But after that, all that bashing Poizner on the airwaves through the primary (while getting bashed by him to the tune of about $20 million) yielded was a 10-point shift in Brown’s favor; she trailed the AG shortly before the June 8 election by 37-42%. Now, after six weeks of incessant attacks against Brown, her level of support has eroded by another three points, though she’s also knocked him down by five.
As a practical matter, the Whitman campaign has yet to give voters a strong, positive reason to be for her, or even told them much about her, except a) she used to be the CEO of eBay; b) she’s not Steve Poizner or Jerry Brown; c) she thinks jobs and schools are really important; d) she believes illegal immigration is a terrible thing, except when she doesn’t; e) did we mention she used to be the CEO of eBay?
The Field Poll shows a trend line in the Whitman-Brown head-to-head matchup that’s more favorable to eMeg than the PPIC survey, but it nevertheless also suggests that the more people hear about her, the less they like her.
Back in January – when her image was still a relatively clean slate for voters – less than half of those surveyed had an opinion of her, but among those who did, it was positive 25-20%. Today, more than 80 percent have an opinion about her, but it’s negative – 42% unfavorable and 40% favorable.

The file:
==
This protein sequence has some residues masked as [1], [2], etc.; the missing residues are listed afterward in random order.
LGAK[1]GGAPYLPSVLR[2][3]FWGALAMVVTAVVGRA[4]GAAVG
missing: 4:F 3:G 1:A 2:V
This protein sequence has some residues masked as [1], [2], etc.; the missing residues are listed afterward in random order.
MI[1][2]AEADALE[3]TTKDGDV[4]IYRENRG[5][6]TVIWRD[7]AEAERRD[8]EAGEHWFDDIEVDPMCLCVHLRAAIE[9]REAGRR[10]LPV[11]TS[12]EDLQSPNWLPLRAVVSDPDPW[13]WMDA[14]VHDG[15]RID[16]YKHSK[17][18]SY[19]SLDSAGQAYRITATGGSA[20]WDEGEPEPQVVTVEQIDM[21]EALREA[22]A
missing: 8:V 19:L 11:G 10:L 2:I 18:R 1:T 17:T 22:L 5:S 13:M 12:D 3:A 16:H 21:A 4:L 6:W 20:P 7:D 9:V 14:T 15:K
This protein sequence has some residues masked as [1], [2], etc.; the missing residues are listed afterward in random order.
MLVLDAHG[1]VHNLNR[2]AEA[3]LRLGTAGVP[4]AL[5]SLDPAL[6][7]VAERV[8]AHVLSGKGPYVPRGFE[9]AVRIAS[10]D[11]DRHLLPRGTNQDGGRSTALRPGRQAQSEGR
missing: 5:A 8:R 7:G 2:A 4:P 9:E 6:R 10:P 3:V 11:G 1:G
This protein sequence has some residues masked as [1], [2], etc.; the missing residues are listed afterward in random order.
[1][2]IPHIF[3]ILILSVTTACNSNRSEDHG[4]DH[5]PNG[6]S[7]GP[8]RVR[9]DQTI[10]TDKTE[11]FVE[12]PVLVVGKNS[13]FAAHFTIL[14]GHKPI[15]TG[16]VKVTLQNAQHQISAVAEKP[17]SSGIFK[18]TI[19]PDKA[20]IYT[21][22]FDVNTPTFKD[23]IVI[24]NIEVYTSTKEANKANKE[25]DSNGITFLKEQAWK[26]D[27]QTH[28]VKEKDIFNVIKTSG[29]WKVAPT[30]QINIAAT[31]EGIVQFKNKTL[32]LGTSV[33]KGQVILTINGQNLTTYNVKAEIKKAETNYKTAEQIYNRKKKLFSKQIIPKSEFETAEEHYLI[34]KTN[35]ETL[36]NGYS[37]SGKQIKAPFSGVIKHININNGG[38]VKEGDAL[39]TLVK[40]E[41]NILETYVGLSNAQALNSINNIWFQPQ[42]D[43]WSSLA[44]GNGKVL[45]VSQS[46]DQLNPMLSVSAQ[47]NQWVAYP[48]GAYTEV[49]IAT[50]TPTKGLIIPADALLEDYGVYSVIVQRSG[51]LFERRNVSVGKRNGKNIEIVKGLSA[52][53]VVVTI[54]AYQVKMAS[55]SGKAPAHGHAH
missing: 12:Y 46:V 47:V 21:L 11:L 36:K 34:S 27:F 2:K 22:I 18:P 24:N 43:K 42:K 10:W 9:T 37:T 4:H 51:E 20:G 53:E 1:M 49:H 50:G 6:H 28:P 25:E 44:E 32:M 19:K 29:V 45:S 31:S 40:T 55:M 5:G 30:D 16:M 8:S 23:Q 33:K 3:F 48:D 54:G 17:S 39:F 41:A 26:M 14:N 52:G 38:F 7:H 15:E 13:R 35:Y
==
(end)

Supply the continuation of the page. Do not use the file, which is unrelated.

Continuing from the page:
Calbuzzards ain’t exactly masters of the universe when it comes to matters of high finance, but for such a smart businesswoman, that $100 million out the door seems to us, all in all, like kind of a mediocre investment.
Of course, the funds spent by Brown’s labor pals — especially California Working Families — may not have done much to boost Krusty’s favorables, but they seem to have helped prevent Meg from developing much of a favorable image among swing voters, either.
All this helps explain why Team Meg recently launched a new charm offensive, trying to cozy up to Latinos (a strategy undercut by widespread reporting about her prevarication on the issue, not to mention her own conflicting statements to news outlets) and with a new, positive 60-second radio ad (which once again focuses almost exclusively on her eBay experience).
Obviously, with three months to go, and uncounted millions to spend, there’s plenty of time and resources for Team eMeg to make some adjustments that offer a more effective criteria for her candidacy than they have to date.
But the closer it gets to Labor Day, when Brown intends to start putting his own ads on the air, the more difficult it becomes for her to exploit her greatest asset, the unprecedented edge she enjoys in money and, by likely extension, in campaign mechanics and organization as well.
The big piece that’s still missing from eMeg’s big-spending campaign is a compelling positive message, along with the answers to two, lingering key questions: Why, exactly, does she want to be elected governor so badly that she’s willing to spend $100 million+ to do it? And why, exactly, is that a good deal for voters?
Inquiring minds want to know.